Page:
Project description:Helicobacter pylori colonizes the mucus niche of the gastric mucosa and is a risk factor for gastritis, ulcers and cancer. The main components of the mucus layer are heavily glycosylated mucins, to which H. pylori can adhere. Mucin glycosylation differs between individuals and changes during disease. Here we have examined the H. pylori response to purified mucins from a range of tumor and normal human gastric tissue samples. Our results demonstrate that mucins from different individuals differ in how they modulate both proliferation and gene expression of H. pylori. The mucin effect on proliferation varied significantly between samples, and ranged from stimulatory to inhibitory, depending on the type of mucins and the ability of the mucins to bind to H. pylori. Tumor-derived mucins and mucins from the surface mucosa had potential to stimulate proliferation, while gland-derived mucins tended to inhibit proliferation and mucins from healthy uninfected individuals showed little effect. Artificial glycoconjugates containing H. pylori ligands also modulated H. pylori proliferation, albeit to a lesser degree than human mucins. Expression of genes important for the pathogenicity of H. pylori (babA, sabA, cagA, flaA and ureA) appeared co-regulated in response to mucins. The addition of mucins to co-cultures of H. pylori and gastric epithelial cells protected the viability of the cells and modulated the cytokine production in a manner that differed between individuals, was partially dependent of adhesion of H. pylori to the gastric cells, but also revealed that other mucin factors in addition to adhesion are important for H. pylori-induced host signaling. The combined data reveal host-specific effects on proliferation, gene expression and virulence of H. pylori due to the gastric mucin environment, demonstrating a dynamic interplay between the bacterium and its host.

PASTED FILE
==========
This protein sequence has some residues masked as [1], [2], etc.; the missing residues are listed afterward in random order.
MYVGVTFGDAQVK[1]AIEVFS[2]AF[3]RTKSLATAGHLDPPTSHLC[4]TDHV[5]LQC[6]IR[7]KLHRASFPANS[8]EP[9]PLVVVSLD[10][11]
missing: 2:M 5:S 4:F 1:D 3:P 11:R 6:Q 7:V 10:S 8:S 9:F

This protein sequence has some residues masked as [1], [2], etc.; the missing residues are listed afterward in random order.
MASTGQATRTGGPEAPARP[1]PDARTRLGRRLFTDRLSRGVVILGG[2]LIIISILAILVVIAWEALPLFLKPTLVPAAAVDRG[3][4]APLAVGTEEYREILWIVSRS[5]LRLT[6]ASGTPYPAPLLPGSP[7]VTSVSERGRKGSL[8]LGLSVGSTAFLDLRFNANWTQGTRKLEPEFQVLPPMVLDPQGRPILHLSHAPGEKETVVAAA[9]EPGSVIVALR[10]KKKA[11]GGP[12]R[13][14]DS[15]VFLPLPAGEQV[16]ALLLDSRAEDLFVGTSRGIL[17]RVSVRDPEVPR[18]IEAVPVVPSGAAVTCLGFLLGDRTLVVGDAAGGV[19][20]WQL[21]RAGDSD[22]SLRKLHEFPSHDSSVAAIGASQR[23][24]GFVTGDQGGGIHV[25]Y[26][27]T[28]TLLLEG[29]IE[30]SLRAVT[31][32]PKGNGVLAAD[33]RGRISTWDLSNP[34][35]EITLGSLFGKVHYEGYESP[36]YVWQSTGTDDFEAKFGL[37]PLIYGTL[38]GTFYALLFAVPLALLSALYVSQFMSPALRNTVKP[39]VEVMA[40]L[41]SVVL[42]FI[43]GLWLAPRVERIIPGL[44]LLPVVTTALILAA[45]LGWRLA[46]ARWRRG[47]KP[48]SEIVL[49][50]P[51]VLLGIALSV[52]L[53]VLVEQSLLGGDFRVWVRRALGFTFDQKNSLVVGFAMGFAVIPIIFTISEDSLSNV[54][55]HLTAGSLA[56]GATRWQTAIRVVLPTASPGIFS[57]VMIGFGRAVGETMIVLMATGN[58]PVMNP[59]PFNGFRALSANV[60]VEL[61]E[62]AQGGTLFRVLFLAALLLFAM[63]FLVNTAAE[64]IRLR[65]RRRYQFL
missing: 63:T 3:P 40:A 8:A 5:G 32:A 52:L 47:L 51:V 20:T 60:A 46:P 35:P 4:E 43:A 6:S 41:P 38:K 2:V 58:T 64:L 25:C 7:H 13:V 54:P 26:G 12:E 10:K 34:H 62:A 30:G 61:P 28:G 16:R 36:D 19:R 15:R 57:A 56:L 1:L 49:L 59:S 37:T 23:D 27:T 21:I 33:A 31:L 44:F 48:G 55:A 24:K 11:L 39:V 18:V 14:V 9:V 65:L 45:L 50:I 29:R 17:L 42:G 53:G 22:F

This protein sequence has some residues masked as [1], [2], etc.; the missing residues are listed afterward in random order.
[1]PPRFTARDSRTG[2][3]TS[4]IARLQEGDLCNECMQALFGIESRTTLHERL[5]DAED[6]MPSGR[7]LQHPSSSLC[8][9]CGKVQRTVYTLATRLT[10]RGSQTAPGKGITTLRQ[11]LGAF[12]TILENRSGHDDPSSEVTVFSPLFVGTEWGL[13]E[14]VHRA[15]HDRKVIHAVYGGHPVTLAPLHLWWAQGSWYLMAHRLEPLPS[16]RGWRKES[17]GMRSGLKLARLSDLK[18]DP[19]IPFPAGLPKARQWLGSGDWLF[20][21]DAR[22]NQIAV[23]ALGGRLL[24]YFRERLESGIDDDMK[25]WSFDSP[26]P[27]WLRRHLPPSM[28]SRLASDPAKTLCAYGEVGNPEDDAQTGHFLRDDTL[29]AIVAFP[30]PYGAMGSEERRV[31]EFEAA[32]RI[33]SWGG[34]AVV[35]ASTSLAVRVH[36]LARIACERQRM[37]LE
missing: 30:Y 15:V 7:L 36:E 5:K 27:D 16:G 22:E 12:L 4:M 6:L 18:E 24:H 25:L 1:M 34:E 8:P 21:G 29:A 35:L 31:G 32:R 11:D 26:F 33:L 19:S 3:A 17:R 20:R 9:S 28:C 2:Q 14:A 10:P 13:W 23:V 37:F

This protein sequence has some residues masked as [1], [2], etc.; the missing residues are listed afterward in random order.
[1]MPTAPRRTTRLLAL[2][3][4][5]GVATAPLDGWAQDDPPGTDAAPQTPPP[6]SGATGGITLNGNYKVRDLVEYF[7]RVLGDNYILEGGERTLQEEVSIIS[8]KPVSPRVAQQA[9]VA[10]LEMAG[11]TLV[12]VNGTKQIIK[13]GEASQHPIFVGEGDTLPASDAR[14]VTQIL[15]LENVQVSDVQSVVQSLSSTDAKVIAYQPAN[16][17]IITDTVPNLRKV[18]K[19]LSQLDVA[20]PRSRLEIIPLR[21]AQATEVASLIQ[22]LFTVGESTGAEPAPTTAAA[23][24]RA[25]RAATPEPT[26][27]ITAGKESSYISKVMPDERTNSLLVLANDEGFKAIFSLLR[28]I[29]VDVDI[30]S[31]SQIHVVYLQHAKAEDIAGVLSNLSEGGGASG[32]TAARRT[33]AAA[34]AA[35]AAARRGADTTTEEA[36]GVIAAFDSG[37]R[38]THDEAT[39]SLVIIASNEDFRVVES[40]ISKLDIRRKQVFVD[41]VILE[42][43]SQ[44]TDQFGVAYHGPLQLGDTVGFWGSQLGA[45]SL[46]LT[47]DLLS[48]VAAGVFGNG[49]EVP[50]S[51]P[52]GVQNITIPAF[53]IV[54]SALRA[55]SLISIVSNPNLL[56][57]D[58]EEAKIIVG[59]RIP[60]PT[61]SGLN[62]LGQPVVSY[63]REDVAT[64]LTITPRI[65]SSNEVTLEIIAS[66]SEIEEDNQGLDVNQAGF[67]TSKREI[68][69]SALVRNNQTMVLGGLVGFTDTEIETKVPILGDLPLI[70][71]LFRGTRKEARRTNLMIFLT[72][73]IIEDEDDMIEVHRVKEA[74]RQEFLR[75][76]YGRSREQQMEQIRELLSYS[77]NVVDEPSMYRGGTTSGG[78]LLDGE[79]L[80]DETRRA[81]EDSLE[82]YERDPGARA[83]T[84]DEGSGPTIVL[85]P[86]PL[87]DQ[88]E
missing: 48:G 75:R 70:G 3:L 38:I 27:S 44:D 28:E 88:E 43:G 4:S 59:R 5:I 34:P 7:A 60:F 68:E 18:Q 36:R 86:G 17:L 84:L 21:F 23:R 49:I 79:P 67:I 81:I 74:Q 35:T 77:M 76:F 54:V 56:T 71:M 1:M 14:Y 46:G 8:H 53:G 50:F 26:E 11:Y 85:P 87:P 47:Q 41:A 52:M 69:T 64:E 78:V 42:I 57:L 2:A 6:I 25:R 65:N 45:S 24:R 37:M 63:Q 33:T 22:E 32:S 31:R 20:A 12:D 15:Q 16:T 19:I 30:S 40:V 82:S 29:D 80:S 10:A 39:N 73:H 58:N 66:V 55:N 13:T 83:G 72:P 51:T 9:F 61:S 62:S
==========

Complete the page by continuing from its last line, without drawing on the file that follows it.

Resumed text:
Project description:Helicobacter pylori infects more than 50% of the worldwide population. It is mostly found deep in the gastric mucus lining of the stomach, being a major cause of peptic ulcers and gastric adenocarcinoma. To face the increasing resistance of H. pylori to antibiotics, antimicrobial nucleic acid mimics are a promising alternative. In particular, locked nucleic acids (LNA)/2'-OMethyl RNA (2'OMe) have shown to specifically target H. pylori, as evidenced by in situ hybridization. The success of in vivo hybridization depends on the ability of these nucleic acids to penetrate the major physical barriers-the highly viscoelastic gastric mucus and the bacterial cell envelope. We found that LNA/2'OMe is capable of diffusing rapidly through native, undiluted, gastric mucus isolated from porcine stomachs, without degradation. Moreover, although LNA/2'OMe hybridization was still successful without permeabilization and fixation of the bacteria, which is normally part of in vitro studies, the ability of LNA/2'OMe to efficiently hybridize with H. pylori was hampered by the presence of mucus. Future research should focus on developing nanocarriers that shield LNA/2'OMe from components in the gastric mucus, while remaining capable of diffusing through the mucus and delivering these nucleic acid mimics directly into the bacteria.